Another recipient of campaign cash from these machinations was Republican Congressman Lloyd Smucker (PA-11). Lancaster Online reported “U.S. Rep. Lloyd Smucker will ‘absolutely and immediately’ return campaign contributions sent to him during the 2018 election cycle by a South Florida businessman who allegedly circumvented Federal Elections Commission rules to contribute foreign money and influence into state and federal elections.” The reporting also included a quote from Rep. Smucker, who said “under no circumstances does Smucker for Congress knowingly accept improper campaign contributions.” The same article went on to note, “Another congressman, U.S. Rep. Joe Wilson of South Carolina, announced he will immediately return the $5,400 in contributions he received from the indicted businessmen.”
At the same time as these lawmakers were tripping over themselves to quickly return the straw-donor donations, the Republican National Committee was rushing to distance themselves from the same tainted line items in their own list of donors, as this FEC report shows. Again, you can see these are refunds by noting the negative number in the Amount field:
But not Brian Fitzpatrick. According to reporting by the Levittown Now, Fitzpatrick’s campaign said that “this money will be immediately donated to charity.”
Would it surprise you to read that this same pattern was enacted in 2021? In the wake of the scandal surrounding the accusations that Congressman Matt Gaetz was involved in trafficking a minor for sex, politicians rushed to return his donations. Most Republicans hurried to distance themselves from Gaetz and his money, but Fitzpatrick’s staff told the Philadelphia Inquirer that there would be no refund, as the money was “being donated to the Bucks County Police Memorial Project.”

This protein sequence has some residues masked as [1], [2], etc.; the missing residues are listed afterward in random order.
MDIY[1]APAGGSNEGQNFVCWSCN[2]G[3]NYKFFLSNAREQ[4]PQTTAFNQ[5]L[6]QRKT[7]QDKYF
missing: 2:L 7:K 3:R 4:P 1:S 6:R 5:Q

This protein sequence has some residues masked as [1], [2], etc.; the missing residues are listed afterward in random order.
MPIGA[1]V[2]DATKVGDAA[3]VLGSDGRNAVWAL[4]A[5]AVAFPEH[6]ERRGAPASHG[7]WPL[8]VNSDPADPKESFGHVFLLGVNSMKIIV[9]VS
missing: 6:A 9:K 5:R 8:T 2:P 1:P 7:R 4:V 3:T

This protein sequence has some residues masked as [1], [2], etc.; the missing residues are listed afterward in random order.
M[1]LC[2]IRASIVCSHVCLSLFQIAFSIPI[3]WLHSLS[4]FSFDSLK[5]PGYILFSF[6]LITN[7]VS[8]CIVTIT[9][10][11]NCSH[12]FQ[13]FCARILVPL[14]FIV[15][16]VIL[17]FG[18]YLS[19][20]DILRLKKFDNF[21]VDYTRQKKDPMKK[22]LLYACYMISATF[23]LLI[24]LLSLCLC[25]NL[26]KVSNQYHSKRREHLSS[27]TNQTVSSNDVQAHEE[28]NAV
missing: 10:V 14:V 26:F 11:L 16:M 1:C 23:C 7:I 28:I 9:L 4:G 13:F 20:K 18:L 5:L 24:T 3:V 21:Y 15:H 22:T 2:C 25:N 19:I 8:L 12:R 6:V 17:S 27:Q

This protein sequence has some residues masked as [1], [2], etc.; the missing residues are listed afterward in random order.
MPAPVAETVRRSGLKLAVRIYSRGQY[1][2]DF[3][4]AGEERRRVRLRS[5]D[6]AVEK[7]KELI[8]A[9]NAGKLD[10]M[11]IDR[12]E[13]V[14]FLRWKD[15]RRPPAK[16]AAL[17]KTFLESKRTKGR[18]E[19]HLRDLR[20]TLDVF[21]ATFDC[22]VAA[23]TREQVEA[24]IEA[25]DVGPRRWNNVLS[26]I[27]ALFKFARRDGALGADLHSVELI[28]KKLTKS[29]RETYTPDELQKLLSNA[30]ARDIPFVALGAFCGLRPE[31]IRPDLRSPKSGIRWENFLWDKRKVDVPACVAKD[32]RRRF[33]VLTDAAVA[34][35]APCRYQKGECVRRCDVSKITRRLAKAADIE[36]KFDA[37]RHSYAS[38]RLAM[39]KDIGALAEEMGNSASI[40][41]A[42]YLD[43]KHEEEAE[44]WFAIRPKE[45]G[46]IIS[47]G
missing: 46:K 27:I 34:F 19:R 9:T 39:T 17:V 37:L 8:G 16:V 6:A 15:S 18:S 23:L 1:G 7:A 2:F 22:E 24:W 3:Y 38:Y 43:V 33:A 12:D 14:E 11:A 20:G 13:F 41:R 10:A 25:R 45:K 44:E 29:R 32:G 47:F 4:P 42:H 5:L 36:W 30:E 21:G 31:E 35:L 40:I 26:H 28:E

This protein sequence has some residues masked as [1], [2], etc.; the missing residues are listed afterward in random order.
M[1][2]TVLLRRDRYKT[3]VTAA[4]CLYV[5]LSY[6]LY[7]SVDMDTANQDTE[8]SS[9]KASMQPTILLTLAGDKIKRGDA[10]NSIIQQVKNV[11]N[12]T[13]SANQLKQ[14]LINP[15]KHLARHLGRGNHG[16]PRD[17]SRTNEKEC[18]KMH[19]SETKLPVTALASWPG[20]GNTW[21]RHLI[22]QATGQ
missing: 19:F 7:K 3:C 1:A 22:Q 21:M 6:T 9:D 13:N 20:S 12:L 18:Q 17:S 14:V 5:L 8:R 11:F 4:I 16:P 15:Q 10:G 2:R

Have you detected the pattern? And the three scenarios detailed above are not the only times Brian Fitzpatrick has followed this same behavior – it’s part of his standard playbook now.
Let’s talk about the term “Charity-washing.” It was coined by the president of the Capital Research Center, an organization that researches how non-profit organizations and charities use their money. He was referring to the practice of “using nonprofits and virtue signaling to concoct a noble self-portrait.” A marketing blog put it more bluntly, calling it the practice of “leverag[ing] off the reputation of charities to promote brands without giving much back in return.” In short, charity-washing is spending money on charitable giving to make oneself look good. And what looks better than a lawmaker handing out money to charitable organizations in his own district?
No one is faulting our local charities in this situation. Of course they would accept donations from their representative, though one wonders if Republican Fitzpatrick or his staff ever explained the source of the money he was giving them and the ultimate reason for doing so. And while this practice certainly deviates from normal congressional behavior and ethics, it is not illegal – because lawmakers are notoriously bad at making laws that infringe upon their own ability to raise money for their campaigns.
When a lawmaker builds his brand around integrity, as Brian Fitzpatrick certainly does, it is critical to point to areas where the reality does not match the branding. And we must all remember this: while his colleagues go to great lengths to return donations and distance themselves from scandalous behavior and donations, Brain Fitzpatrick does the opposite – he just runs all that tainted campaign cash through his charity-washing machine, in the hopes it will make him look clean to his constituents.